RALEIGH, NC (WECT/AP) - Gov. Pat McCrory says North Carolina will have a revenue surplus of $400 million this fiscal year. He announced the surge in tax collections Wednesday at an event held by the North Carolina Association of County Commissioners in Raleigh. But some leading Democrats claim the middle class is not benefiting from the turnaround.
The announced surplus comes three months after government economists projected a $271 million shortfall for the year ending June 30.
State Budget Director Lee Roberts says that forecast was intentionally conservative.
"This surplus is the result of a growing economy, fiscally responsible budget, and tax reform that's putting more money in the pockets of North Carolinians," Governor McCrory said in a news release. "With this revised budget forecast, I'm calling for fiscally responsible investments in savings and reserves, and a new round of investments that will provide services to the people of North Carolina and easing the tax burden on senior citizens and job creators."
According to the release, the governor will propose reinstating the medical expense tax deduction for seniors as well as targeted salary investments in employees that can deliver the greatest positive impact for North Carolina citizens.
The governor will also budget funds to cover debt service payments of the Connect NC bond investments, should the program pass the General Assembly and be approved by voters.
To see the report from the General Assembly's Fiscal Research Division click here: http://bit.ly/1F6h0vM
Gov. McCrory's announcement brought compliments from GOP leaders in the General Assembly.
"Two years ago, when the Republican legislature passed the largest tax cut in state history, Chicken Littles on the left loudly cried North Carolina would lose so much tax revenue that students wouldn't have teachers, roads wouldn't be built and our universities might have to close," Senate leader Phil Berger (R-Rockingham) said in a news release. "But far from starving state government, tax cuts and tax reform have spurred economic growth and job creation – a turnaround that has provided our state with a surplus that will allow us to continue cutting taxes while investing in core priorities like education, infrastructure and public safety."
House Speaker Tim Moore (R-Cleveland) released a statement a few hours after the announcement.
"In five years of Republican leadership, our State has moved from a $2 billion dollar deficit to providing annual increases in educational funding, providing raises for teachers and state employees, and providing tax relief for working families," said Moore's statement. "Our economy is growing. More North Carolinians went to work this morning than at any time in our State's history. We've repaid a $2.7 billion dollar loan and reformed our unemployment system to help our citizens get back to work. Prudent, responsible budgeting has allowed us to invest in critical State services, and we will continue to practice conservative governance. It is under these policies that North Carolina has begun to flourish."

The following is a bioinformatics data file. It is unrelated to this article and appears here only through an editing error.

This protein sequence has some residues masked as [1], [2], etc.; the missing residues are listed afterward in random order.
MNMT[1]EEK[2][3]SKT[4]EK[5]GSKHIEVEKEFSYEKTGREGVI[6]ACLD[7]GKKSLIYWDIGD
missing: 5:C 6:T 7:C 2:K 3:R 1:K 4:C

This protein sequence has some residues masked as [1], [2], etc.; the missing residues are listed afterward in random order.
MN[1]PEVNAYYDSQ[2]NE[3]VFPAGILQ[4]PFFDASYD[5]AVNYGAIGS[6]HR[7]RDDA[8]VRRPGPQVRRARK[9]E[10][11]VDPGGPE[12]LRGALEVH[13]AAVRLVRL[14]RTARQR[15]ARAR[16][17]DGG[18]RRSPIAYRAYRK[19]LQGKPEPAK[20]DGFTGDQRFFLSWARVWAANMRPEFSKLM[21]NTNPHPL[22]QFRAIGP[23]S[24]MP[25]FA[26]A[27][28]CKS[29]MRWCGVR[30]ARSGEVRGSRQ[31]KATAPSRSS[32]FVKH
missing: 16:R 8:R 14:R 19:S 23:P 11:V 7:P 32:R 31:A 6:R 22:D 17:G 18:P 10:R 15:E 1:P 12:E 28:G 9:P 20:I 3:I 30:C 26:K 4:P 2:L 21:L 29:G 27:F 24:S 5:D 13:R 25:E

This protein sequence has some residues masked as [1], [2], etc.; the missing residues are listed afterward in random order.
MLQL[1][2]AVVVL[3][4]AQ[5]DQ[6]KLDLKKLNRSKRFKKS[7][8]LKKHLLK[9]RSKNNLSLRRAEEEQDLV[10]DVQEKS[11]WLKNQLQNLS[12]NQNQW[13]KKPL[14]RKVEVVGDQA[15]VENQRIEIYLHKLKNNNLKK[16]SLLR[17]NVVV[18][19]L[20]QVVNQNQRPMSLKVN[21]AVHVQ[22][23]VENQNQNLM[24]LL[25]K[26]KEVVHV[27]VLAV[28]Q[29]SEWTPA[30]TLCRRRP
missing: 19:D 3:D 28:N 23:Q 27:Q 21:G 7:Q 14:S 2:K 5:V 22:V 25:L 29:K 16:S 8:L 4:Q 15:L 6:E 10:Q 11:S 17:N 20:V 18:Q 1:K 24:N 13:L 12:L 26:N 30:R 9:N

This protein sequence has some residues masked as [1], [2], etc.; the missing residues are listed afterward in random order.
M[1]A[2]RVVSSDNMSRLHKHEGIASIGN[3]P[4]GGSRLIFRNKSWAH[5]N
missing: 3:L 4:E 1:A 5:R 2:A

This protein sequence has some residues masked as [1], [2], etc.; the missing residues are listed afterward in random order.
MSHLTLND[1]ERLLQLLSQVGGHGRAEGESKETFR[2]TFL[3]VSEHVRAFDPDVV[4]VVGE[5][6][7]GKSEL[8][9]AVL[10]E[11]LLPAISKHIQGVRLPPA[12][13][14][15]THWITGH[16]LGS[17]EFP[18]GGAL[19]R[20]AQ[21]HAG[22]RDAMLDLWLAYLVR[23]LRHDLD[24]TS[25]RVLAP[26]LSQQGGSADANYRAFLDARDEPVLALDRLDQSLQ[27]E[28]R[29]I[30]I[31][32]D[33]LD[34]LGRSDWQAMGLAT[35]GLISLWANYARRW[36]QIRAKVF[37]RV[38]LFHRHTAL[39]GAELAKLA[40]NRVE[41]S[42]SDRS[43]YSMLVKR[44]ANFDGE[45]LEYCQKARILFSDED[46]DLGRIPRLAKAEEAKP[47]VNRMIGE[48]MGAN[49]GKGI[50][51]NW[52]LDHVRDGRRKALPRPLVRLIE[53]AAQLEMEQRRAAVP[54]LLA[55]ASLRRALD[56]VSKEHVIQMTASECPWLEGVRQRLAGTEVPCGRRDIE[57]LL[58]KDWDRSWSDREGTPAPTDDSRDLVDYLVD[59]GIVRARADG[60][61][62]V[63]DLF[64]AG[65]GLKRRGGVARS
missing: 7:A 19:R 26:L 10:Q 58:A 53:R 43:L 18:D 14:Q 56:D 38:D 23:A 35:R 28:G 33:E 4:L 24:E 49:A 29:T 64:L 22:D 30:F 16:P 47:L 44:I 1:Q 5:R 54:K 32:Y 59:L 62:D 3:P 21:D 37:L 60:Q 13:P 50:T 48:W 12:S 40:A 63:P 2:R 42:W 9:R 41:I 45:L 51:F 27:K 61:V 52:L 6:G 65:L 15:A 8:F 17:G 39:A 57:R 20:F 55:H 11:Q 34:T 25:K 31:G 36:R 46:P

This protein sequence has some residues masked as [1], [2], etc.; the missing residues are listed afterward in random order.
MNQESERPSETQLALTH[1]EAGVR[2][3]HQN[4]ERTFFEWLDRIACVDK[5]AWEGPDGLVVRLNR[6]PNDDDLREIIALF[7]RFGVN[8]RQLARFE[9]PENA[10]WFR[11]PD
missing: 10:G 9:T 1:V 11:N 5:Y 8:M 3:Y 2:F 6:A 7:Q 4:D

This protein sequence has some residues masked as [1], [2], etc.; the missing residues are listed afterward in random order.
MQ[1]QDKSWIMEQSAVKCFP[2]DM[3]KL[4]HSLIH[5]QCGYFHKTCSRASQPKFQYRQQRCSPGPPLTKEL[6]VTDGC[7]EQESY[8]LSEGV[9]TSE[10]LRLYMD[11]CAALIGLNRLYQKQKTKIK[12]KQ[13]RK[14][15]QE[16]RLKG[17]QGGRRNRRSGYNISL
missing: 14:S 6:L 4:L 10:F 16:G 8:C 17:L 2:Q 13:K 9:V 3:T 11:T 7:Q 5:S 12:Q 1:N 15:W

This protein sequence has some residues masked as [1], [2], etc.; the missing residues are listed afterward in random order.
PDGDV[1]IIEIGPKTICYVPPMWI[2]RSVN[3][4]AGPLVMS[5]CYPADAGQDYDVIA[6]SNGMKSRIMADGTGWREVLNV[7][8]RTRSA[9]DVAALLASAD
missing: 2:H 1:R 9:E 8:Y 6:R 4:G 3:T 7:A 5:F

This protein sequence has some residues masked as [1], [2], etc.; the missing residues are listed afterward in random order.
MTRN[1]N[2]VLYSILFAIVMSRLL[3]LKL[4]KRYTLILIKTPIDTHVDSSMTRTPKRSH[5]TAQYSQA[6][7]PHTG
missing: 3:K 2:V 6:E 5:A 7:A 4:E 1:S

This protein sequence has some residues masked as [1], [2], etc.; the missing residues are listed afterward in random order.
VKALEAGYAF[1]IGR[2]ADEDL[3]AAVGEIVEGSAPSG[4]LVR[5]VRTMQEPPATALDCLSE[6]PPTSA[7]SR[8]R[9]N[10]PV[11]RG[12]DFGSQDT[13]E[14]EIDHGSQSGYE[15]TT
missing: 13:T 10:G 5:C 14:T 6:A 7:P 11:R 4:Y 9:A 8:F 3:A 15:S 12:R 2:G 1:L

Leading Democrats criticized the governor's announcement.
"Just three weeks ago today, seniors, small businesses and middle class families across North Carolina got slammed on Tax Day – paying more than ever before. With the repeal of the medical expense deduction, the earned income tax credit, and the small business tax credit, the everyday North Carolinian is still struggling to get by, and that is unacceptable," Senate Democratic Leader Dan Blue (R-Wake) said in a news release.
"According to the Governor's report, by 2020, giant, mostly out of state corporations will get $550 million in tax breaks, while wages remain stagnant. Thanks to this Republican tax code, people are making less money, giant corporations are keeping more, and middle class families are paying an enormous price. It is time to put the middle class first. We need to focus on job creation, improving our schools and preparing our children for the workforce – and grow our economy from the middle class out."
"Thanks to Governor McCrory, giant corporations are getting huge tax breaks while middle class families are making less money and are paying higher taxes. Those are the wrong priorities and make it clear to families across North Carolina: Pat McCrory just isn't on your side," said a statement from Patsy Keever, the Chair of the North Carolina Democratic Party.